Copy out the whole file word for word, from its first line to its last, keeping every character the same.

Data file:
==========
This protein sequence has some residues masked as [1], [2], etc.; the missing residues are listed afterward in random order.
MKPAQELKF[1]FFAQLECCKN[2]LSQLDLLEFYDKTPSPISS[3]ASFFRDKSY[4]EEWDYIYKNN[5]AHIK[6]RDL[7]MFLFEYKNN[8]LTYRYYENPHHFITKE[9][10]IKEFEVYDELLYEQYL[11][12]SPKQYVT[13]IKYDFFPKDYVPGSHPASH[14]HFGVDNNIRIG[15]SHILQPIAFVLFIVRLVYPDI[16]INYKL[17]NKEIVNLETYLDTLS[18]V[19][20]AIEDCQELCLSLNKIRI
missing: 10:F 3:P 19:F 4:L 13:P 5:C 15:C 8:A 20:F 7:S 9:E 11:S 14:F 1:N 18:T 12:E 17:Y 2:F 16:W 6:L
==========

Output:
This protein sequence has some residues masked as [1], [2], etc.; the missing residues are listed afterward in random order.
MKPAQELKF[1]FFAQLECCKN[2]LSQLDLLEFYDKTPSPISS[3]ASFFRDKSY[4]EEWDYIYKNN[5]AHIK[6]RDL[7]MFLFEYKNN[8]LTYRYYENPHHFITKE[9][10]IKEFEVYDELLYEQYL[11][12]SPKQYVT[13]IKYDFFPKDYVPGSHPASH[14]HFGVDNNIRIG[15]SHILQPIAFVLFIVRLVYPDI[16]INYKL[17]NKEIVNLETYLDTLS[18]V[19][20]AIEDCQELCLSLNKIRI
missing: 10:F 3:P 19:F 4:L 13:P 5:C 15:C 8:A 20:F 7:S 9:E 11:S 14:F 1:N 18:T 12:E 17:Y 2:F 16:W 6:L